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What Happened This Week: Buyback Tax Trend And All Atwitter @ Twitter

Published 11/04/2022, 04:35 PM
Updated 07/09/2023, 06:31 AM

Last August, a little section of U.S. President Joe Biden’s much-touted Inflation Reduction Act caught the attention of investors. It introduced a 1% tax on stock buybacks.

Most companies and investors shirked it off. As the tax rate was so low, the consensus was that it was neither going to deter companies from offering buybacks, nor would it take a significant bite out of the perk that had, up until now, been a tax-free bonus. The only warning that was raised was that now that buybacks could be taxed, the prospect of raising that tax in the future looms.

Fast forward to this week, in Canada, where the federal government last Thursday unveiled its Fall Economic Statement. It included plans to introduce a 2% tax on stock buybacks. This new tax will not go into immediate effect, however. It will be introduced in 2024.

But let this be a warning to North American investors: Buyback taxes are the new thing. And taxes never go down. They only go up.

In general, buybacks simply push the price of a company’s shares upward while at the same time improve a few profitability measures by dropping the number of shares floating around. They, of course, also are viewed by some as an easy way to affect the stock price in a way that favors corporate executives who usually own or control a lot of the shares. Another reason they are popular, of course, is that investors like the fact that their share holdings increase in value as a result. But they do nothing that effectively changes the company’s actual performance.

As noted last month, share buyback activity is on the rise.

So here are a few stats: S&P 500 companies spent $881 billion last year on buybacks. That’s an increase of just under 70% from 2020. It is also about 10% more than in 2018, when buyback action hit a record.

Tech firms have embraced the practice, offering some of the biggest buyback programs in 2022, with Apple (NASDAQ:AAPL), Alphabet (NASDAQ:GOOGL), Microsoft (NASDAQ:MSFT) and Meta Platforms (NASDAQ:META) leading the pack. But it is not just tech. Companies like Lockheed Martin (NYSE:LMT) are doing it, too.

According to Bloomberg, the S&P 500 Buyback Index, which tracks S&P companies with the highest buyback ratios, is up 231% over the past 10 years and 692% over the last two decades.

All to say, now that buybacks are a regular thing, expect taxing buybacks to become more of a thing.

All atwitter @ Twitter

Employees at Twitter were ignoring their own Twitter feeds this past week. All eyes were on their email accounts.

That was the state of affairs at Twitter headquarters this past week after the platform’s new owner, Elon Musk, sent an email to employees last Thursday saying staff will be notified by email whether they will be laid off or whether their jobs are safe, according to a report by NBC News.

If an employee’s job was secure, they were notified via their work email account. If they were one of about half of the workforce who was laid off, they were notified via their personal email accounts.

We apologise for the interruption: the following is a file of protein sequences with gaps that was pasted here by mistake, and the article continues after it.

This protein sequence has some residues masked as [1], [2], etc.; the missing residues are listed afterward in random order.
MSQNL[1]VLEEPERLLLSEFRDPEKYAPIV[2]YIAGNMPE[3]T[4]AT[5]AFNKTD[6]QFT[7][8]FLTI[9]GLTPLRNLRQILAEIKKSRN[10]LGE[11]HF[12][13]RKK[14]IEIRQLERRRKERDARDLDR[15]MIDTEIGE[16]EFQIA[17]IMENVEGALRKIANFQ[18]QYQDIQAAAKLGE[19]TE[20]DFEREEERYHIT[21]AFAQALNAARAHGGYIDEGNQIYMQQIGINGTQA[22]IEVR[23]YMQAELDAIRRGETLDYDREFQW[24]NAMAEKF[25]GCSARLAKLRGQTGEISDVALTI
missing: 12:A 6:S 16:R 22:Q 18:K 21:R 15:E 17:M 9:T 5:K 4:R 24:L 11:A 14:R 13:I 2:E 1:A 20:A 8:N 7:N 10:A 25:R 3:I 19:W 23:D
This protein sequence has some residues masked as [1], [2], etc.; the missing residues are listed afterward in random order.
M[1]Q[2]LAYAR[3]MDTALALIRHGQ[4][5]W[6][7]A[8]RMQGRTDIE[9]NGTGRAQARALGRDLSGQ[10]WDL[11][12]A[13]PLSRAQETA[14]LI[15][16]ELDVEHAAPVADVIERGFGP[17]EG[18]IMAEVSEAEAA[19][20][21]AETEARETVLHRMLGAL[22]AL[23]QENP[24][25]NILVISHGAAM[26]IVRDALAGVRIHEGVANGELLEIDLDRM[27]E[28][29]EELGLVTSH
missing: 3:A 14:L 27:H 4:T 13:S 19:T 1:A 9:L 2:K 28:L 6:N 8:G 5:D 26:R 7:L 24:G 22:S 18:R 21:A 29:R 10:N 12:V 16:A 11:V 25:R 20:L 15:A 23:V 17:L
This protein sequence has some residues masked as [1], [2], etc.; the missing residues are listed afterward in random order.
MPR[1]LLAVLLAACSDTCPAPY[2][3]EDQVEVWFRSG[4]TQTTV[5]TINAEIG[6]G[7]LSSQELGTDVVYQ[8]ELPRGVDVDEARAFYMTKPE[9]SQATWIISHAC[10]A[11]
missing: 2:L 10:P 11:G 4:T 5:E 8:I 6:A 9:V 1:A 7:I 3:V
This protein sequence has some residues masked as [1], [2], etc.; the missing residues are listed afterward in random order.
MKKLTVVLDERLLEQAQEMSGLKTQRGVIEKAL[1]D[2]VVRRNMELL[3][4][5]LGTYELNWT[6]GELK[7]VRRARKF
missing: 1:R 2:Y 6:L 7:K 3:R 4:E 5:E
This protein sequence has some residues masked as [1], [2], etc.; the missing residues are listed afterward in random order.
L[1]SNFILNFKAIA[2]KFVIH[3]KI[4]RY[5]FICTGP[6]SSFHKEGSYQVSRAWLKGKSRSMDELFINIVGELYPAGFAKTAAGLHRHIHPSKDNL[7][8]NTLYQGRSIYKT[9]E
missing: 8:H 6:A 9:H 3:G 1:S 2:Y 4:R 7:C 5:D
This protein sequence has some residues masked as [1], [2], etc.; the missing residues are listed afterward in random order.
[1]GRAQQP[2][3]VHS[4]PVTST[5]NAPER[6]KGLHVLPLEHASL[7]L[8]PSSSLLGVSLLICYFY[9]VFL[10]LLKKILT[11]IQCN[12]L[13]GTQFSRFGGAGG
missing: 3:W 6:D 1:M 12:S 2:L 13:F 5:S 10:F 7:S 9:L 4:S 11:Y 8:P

The move to cut staff, which aimed to eliminate up to half the workforce, has already sparked a lawsuit. Filed in federal court in California, five former/current employees are claiming the company has failed to provide adequate notice as prescribed by law in the state for this latest round of layoffs.

There was very little work getting done yesterday at Twitter as laid-off workers started posting their pink slips on – yes, wait for it – Twitter.

According to the NBC report, one employee described the hysteria this way:

“It’s total chaos, house melting down, everyone looking towards this email.”

Sounds like if you have been working at Twitter, not only are you panicked, possibly unemployed, but you seem to have lost your ability to communicate without abbreviating your statements.

Top Winners And Losers Of The Week

Again, for all those out there who are keeping score, here are the top gainers of the past week:

On the S&P 500

  • ABIOMED Inc (NASDAQ:ABMD): +44.92%
  • Wynn Resorts (NASDAQ:WYNN): +21.46%
  • Under Armour Inc A (NYSE:UAA): +13.25%
  • Hologic (NASDAQ:HOLX): +12.4%
  • Under Armour Inc C (NYSE:UA): +11.88%

On the NASDAQ Composite

  • ABIOMED Inc (NASDAQ:ABMD): +44.92%
  • Huazhu Group (NASDAQ:HTHT): +26.16%
  • LSI Industries Inc (NASDAQ:LYTS): +24.73%
  • Trip.com Group Ltd ADR (NASDAQ:TCOM): +22.65%
  • Insulet Corp(NASDAQ:PODD): +22.48%

And the biggest losers:

On the S&P 500

  • Lincoln National (NYSE:LNC): -36.33%
  • Catalent (NYSE:CTLT): -35.92%
  • Fidelity National Information Services Inc (NYSE:FIS): -29.13%
  • Global Payments Inc (NYSE:GPN): -22:21%
  • Zebra Technologies Corporation (NASDAQ:ZBRA): -19.94%

On the NASDAQ Composite

  • Mullen Automotive Inc (NASDAQ:MULN): -45.81%
  • Salem Media Group Inc (NASDAQ:SALM): -34.55%
  • Omnicell (NASDAQ:OMCL): -33.59%
  • Inseego (NASDAQ:INSG): -30.49%
  • Rave Restaurant Group Inc (NASDAQ:RAVE): -30.16%

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